Persistent HIV/hepatitis G co-infection provides significant survival benefitThe length of time that a person with HIV is infected with hepatitis G virus more accurately known as GB Virus C (GBV-C) has, for the first time, been clearly demonstrated to positively affect disease progression in a group of gay men not on antiretroviral therapy. The study, whose findings were published in the March 4th issue of the New England Journal of Medicine, looked retrospectively at a group of men in the Multicentre AIDS Cohort Study (MACS) over eleven years, and found that co-infection with GBV-C was significantly associated with prolonged survival five to six years after seroconversion. There was no such association 12 to 18 months after seroconversion. “We found strong evidence that HIV-positive men who have persistent GBV-C infection survive longer than those who do not have GBV-C, said senior investigator Jack Stapleton, M.D., of the University of Iowa and Iowa City Veterans Affairs Medical Centre. The survival advantage is large, and depends on how long the GBV-C infection persists.” Although six studies have previously found that GBV-C does positively affect survival in HIV co-infected people, three other studies did not find this to be the case. This is likely to be because the latter three did not take into account the length of time of active GBV-C infection, as indicated by GBV-C viral load, but rather looked only at GBV-C antibodies. In the current study, antibodies against GBV-C an indicator that there has been GBV-C infection in the past were not found to have the same protective effect on disease progression. It was once thought that GBV-C caused hepatitis C, although it is now not associated with any known disease. In the study, the investigators retrospectively analysed stored blood plasma samples of 271 men in the MACS cohort with a documented date of their HIV seroconversion, and analysed those who had blood taken at least twice after seroconversion. Two samples were taken at least five years apart. The cut-off date for analysis was January 1st 1996, so that survival rates would not be affected by the use of HAART. In total, 231 men (85%) had evidence of active (n=107) or past (n=124) GBV-C infection. Although survival rates did not differ significantly 12-18 months after HIV seroconversion (whether or not there was evidence of current, past or no GBV-C co-infection), GBV-C status five to six years after HIV seroconversion was strongly associated with subsequent survival. Of the 50 men with active GBV-C co-infection (as indicated by GBV-C RNA (viral load)) only nine had died after five to six years. Those who had only the antibodies to GBV-C co-infection (as indicated by the surface envelope glycoprotein E2) were 2.83 times (p=0.03) more likely to die: of 59 men, 23 died. Those with no evidence of current or past GBV-C infection were 3.85 times (p=0.002) more likely to die: of 29 men, 14 died. Since most of the MACS cohort entered the study in 1985, follow-up of 10-11 years was possible before the cut-off date. The investigators found that 75% of those who had active GBV-C infection at both 12-18 months and five to six years after HIV seroconversion were still alive on January 1st 1996. In contrast, only 39% of those who had never been infected with GBV-C were still alive at this date. Surprisingly, those who had once been infected and then cleared their GBV-C infection had the worst outcome: only 16% were still alive 10-11 years after HIV seroconversion. Nine percent of the cohort with active GBV-C infection(12 of 138) were found to have cleared their GBV-C infection between one and six years after HIV seroconversion, and very few developed antibodies. Since GBV-C and HIV both infect and replicate inside CD4 T cells, the reason for the poorer outcome in this group is something of a chicken-and-egg question. Was GBV-C clearance in these men due to the fact that HIV had already progressed and infected most of the available CD4 cells? Or was the progression of their HIV disease due to the loss of the protective effect of GBV-C? Further studies are needed. Why these men with persistent GBV-C infection survived longer is still poorly understood. An editorial in the same issue of New England Journal of Medicine, by Drs. Pomerantz and Nunnari, suggests a variety of scenarios. One is that type 1 helper T (Th1) cytokines – like IL-2, which increases CD4 counts – are normal or elevated in those who are co-infected with HIV and GBV-C, whereas type 2 helper T (Th2) cytokines – including IL-4 and IL-10 – are increased, and Th1 cytokines decreased, in many people with HIV disease alone. Since the shift from Th1 to Th2 cytokines is associated with disease progression, GBV-C co-infection may somehow protect against that shift. Additionally, since HIV and GBV-C infect and replicate inside the same cells, there could be a direct, or indirect, interaction between the two viruses, at various stages in the HIV lifecycle. The authors conclude that it is highly unusual for there to be an interaction between viruses that appears to be beneficial to patients who are dually infected. A greater understanding of the interactions between GBV-C and HIV may point to therapeutic approaches that mimic the clinically protective effects of GBV-C in patients with HIV infection. Further information on this website Do Hepatitis G/HIV co-infected patients do better on HAART? Debate revives – news story Harmless hepatitis G slows HIV disease – news story Viral co-factors affecting disease progression (Source: Williams CF et al. Persistent GB virus C infection and survival in HIV-infected men New Eng J Med 350 (10):981-90, 2004, Pomerantz RJ, Nunnari G. HIV and GB virus C – can two viruses be better than one? New Eng J Med 350 (10):963-65, 2004, March 2004)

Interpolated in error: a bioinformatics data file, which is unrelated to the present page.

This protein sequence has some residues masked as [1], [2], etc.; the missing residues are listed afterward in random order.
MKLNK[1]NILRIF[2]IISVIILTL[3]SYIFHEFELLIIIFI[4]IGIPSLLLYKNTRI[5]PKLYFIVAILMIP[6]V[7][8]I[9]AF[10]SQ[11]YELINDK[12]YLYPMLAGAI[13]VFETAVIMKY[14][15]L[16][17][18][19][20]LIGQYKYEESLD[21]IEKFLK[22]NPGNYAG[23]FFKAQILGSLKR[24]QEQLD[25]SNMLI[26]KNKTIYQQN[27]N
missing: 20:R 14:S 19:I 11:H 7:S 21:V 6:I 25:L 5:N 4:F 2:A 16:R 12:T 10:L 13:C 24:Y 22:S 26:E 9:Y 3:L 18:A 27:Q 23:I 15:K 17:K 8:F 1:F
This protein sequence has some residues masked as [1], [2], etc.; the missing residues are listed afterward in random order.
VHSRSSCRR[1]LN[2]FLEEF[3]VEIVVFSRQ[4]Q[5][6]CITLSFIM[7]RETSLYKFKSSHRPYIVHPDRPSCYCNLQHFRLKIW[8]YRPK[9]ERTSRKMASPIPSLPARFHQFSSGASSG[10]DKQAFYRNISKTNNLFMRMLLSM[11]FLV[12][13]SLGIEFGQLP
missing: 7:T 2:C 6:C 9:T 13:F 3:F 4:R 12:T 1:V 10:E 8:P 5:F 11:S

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Dates

Posted On: 7 March, 2004
Modified On: 5 December, 2013


Created by: myVMC